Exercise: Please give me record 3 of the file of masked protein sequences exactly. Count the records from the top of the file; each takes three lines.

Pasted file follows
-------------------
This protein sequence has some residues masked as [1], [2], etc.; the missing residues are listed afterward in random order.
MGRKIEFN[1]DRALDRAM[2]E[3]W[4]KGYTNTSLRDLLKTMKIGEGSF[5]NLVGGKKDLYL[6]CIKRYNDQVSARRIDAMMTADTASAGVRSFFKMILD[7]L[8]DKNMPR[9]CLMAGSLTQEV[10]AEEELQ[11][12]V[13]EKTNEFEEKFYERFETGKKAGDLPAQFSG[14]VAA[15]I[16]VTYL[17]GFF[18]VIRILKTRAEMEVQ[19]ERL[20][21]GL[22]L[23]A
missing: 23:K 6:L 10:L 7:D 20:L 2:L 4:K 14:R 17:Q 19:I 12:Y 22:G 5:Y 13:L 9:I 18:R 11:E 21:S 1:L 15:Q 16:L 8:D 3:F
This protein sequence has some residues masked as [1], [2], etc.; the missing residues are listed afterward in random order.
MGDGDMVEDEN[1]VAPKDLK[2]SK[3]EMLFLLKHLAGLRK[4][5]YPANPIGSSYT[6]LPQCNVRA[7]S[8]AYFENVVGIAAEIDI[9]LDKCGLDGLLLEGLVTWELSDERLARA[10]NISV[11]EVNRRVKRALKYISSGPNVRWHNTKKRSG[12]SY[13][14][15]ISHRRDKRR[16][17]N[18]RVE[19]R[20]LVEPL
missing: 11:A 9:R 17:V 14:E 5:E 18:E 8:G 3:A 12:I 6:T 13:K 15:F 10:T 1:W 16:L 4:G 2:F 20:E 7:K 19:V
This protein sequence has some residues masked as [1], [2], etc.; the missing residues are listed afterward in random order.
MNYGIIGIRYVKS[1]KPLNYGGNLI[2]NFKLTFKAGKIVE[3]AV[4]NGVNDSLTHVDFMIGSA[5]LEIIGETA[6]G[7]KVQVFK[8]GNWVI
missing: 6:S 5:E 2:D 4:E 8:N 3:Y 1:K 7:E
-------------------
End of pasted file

This protein sequence has some residues masked as [1], [2], etc.; the missing residues are listed afterward in random order.
MNYGIIGIRYVKS[1]KPLNYGGNLI[2]NFKLTFKAGKIVE[3]AV[4]NGVNDSLTHVDFMIGSA[5]LEIIGETA[6]G[7]KVQVFK[8]GNWVI
missing: 6:S 5:E 2:D 4:E 8:N 3:Y 1:K 7:E